NORTH BERGEN – U.S. Senator Frank Lautenberg, in jeans, work boots, and blue collarless shirt, was surrounded by nice suits today at the $8.7 billion ARC Tunnel dig site, the biggest public works project in the United States.
“I have a simple message to Gov. Christie: Don’t throw away $6 billion, don’t throw away thousands of jobs,” Lautenberg said. “Don’t clog up the tunnel project.”
The ARC Tunnel, or Access to the Region’s Core Trans-Hudson Passenger Rail Tunnel, is over a decade in the making, with $3 billion committed from both the federal government and the Port Authority of NY and NJ.
New Jersey is on the hook for $2.7 million, the Dems said, although cost recalculations from the Federal Transportation Authority believe nearly $1 billion could be added to the final bill by the time the project is complete around 2018.
With that said, Gov. Chris Christie is now asking for a 30-day hold on the state funding commitment until a reevaluation is complete, charging that former Gov. Jon Corzine rushed the project to get shovels in the ground in an election year.
Workers are already digging into the cliffs that line the Hudson River, and $600 million has already been spent, Dems said today.
Lautenberg stood next to U.S. Sen. Robert Menendez (D-Hoboken), Congressmen Steve Rothman (D-Fair Lawn), Albio Sires (D-West New York), and Frank Pallone (D-Long Branch); County Executives Tom DeGise (Hudson) and Dennis McNerney (Bergen); State Sen. and Mayor Nick Sacco (D-North Bergen); and Assemblymen John Wisniewski (D-Sayreville) and Vincent Prieto (D-Secaucus).
Lautenberg said the New Jersey delegations “secured the largest federal transportation funding in the history of the United States.”
“We don’t just want to be another parking lot for New York City,” the 86-year-old senator said. “Our entire traffic system could eventually grind to a halt.”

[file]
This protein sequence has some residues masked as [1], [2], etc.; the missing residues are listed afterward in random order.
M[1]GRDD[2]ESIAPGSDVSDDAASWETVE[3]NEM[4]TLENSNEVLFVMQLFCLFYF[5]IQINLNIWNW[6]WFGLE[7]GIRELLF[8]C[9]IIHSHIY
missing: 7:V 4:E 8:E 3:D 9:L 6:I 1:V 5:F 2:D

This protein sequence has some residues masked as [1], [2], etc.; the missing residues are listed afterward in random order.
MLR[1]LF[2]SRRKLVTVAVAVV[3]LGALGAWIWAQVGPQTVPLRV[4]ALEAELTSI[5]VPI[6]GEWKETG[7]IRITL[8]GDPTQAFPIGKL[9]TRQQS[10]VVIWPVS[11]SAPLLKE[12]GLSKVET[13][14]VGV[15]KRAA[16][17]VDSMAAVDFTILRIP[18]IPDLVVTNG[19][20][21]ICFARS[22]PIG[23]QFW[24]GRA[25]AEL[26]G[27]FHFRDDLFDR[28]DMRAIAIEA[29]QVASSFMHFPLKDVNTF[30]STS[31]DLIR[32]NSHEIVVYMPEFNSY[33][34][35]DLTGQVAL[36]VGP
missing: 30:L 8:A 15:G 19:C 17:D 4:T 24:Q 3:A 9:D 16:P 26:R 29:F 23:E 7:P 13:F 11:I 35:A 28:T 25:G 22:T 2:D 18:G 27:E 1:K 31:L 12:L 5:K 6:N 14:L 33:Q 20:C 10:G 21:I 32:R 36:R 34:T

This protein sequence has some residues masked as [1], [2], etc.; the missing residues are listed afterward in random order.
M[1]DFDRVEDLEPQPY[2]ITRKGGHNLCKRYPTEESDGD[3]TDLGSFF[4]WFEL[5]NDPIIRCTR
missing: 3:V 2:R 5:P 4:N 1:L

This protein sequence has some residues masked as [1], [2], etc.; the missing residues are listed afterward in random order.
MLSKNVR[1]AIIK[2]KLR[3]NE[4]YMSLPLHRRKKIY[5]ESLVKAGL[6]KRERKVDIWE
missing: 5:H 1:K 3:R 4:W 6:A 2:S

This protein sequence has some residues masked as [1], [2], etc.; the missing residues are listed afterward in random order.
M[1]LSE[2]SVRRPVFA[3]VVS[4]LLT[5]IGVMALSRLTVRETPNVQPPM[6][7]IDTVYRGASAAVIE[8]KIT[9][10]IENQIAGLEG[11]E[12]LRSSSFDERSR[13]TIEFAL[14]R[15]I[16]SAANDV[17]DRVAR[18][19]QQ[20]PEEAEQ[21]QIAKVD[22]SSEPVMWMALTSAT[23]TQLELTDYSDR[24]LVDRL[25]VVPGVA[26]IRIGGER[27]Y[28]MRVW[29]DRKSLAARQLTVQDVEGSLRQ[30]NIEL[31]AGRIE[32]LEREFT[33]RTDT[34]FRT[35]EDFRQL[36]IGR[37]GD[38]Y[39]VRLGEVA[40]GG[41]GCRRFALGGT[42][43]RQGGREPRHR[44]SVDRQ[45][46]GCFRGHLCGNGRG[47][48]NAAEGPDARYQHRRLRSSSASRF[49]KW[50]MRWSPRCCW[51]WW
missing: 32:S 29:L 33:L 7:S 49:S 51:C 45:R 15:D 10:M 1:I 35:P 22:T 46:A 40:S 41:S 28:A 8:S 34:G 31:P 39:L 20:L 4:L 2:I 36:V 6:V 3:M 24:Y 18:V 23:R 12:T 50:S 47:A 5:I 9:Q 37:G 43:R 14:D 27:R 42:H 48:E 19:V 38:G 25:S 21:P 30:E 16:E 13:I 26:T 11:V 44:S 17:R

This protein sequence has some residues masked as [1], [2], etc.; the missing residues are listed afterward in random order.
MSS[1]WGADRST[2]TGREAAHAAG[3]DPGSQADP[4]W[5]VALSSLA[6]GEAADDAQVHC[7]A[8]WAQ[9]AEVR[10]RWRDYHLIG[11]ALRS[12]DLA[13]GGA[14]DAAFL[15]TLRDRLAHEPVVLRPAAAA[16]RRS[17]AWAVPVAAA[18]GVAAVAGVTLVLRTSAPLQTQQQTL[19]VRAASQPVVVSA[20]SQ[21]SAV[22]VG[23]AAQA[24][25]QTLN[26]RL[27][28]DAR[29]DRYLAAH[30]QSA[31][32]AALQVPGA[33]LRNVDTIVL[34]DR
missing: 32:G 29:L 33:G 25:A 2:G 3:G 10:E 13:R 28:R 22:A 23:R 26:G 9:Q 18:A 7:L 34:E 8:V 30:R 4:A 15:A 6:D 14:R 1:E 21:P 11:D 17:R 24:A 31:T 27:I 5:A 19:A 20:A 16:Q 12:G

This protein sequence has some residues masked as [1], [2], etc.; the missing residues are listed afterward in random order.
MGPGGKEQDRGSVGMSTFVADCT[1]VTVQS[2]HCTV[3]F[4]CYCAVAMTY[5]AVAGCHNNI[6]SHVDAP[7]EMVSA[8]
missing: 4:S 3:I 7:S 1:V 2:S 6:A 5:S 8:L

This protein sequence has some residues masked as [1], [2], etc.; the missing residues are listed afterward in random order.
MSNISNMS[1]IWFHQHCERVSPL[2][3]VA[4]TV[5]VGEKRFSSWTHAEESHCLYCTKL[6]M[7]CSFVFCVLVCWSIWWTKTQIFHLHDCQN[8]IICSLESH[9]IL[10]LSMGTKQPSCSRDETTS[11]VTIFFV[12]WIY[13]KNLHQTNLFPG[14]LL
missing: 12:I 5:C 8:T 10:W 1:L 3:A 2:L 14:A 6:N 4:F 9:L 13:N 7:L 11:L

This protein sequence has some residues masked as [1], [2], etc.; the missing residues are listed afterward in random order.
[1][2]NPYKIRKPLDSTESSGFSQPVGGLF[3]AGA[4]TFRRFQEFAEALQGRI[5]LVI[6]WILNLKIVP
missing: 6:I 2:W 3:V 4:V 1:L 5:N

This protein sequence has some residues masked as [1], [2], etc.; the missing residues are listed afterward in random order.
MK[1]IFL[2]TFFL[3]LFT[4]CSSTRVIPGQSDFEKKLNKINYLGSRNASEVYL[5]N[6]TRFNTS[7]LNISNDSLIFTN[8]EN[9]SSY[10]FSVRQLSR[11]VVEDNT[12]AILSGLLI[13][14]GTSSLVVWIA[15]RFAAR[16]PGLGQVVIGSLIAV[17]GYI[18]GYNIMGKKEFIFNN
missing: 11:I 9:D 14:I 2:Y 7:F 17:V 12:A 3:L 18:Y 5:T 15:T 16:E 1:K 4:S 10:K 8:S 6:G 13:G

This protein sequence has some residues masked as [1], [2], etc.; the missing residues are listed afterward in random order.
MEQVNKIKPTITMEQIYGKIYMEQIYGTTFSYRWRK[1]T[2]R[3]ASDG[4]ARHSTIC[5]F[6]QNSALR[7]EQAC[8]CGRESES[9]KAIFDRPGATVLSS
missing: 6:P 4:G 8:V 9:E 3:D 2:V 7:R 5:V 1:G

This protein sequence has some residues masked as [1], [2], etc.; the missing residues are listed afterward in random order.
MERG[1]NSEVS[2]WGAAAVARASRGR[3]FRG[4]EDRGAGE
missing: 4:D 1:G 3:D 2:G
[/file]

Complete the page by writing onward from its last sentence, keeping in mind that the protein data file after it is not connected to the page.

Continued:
He said the tunnel is expected to take 22,000 cars off the road every day.
It took an “enormous fight” to get the ARC money, Menendez said, and other states are “salivating” to bring it in. “We need to find a way to make this work,” he said.
He pointed out that Christie confirmed the state’s commitment in a letter to Secretary of Transportation Ray LaHood in April.
He questioned whether Christie, who has a hole to fill in the NJ Transportation Trust Fund, is considering swinging the ARC money there.
“They (federal government officials) were in the middle of discussions with the state and the state walked away,” Menendez said. “If this governor backs off of this, I don’t want to hear about New Jersey not getting its share of federal dollars.”
Rothman said NJ Transit is at capacity and expects riders to double in the next 20 years.
Sources said some labor unions aren’t hitting this issue hard because many of their jobs come from Transportation Trust Fund jobs, and they would rather have that account funded.
One official told PolitickerNJ that there is a chance that Christie is actually being fiscally prudent in looking at the projections, not looking to swing them. Standing to lose $600 million already, what’s a billion in cost overruns?
Claiming that the governor may be leveraging this funding in order to root out a bankroll for the trust fund, another Democratic source said Christie may have been able to get away with this maneuver had he not lost the Race To The Top money.
Of course many of the Dems pointed out the Transportation Trust Fund coffers are so dry because Christie is rigid in his opposition to a gas tax bump.
Christie spokesman Michael Drewniak sent this response today, “It is reasonable and timely for us at this stage to undertake a careful review of the project, its costs and potential contingency requirements. That is what we are doing with the Federal Transit Administration during the 30-day period.